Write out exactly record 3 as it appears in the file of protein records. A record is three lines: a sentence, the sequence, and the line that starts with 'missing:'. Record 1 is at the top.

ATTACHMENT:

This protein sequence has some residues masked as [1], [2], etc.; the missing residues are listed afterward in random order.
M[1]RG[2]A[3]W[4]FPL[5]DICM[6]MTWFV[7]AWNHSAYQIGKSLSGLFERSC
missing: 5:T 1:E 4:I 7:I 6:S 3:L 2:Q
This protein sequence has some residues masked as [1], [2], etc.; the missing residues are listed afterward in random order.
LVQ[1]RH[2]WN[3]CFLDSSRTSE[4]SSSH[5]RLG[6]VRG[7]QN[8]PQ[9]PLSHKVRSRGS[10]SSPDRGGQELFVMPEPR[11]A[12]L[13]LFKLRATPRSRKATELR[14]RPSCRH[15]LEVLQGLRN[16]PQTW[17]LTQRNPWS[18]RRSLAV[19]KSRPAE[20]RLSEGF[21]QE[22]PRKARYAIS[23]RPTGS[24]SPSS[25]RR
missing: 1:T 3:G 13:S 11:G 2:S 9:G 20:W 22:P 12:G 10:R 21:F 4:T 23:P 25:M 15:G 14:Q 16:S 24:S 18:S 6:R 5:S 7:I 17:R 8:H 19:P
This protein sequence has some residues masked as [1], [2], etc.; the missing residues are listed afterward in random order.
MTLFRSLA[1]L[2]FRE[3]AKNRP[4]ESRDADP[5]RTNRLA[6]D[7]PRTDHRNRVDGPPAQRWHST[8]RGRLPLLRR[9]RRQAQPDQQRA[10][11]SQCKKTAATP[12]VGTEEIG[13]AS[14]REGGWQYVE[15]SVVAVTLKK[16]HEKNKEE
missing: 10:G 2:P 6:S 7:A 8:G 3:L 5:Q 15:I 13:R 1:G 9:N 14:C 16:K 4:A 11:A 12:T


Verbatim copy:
This protein sequence has some residues masked as [1], [2], etc.; the missing residues are listed afterward in random order.
MTLFRSLA[1]L[2]FRE[3]AKNRP[4]ESRDADP[5]RTNRLA[6]D[7]PRTDHRNRVDGPPAQRWHST[8]RGRLPLLRR[9]RRQAQPDQQRA[10][11]SQCKKTAATP[12]VGTEEIG[13]AS[14]REGGWQYVE[15]SVVAVTLKK[16]HEKNKEE
missing: 10:G 2:P 6:S 7:A 8:G 3:L 5:Q 15:I 13:R 1:G 9:N 14:C 16:K 4:A 11:A 12:T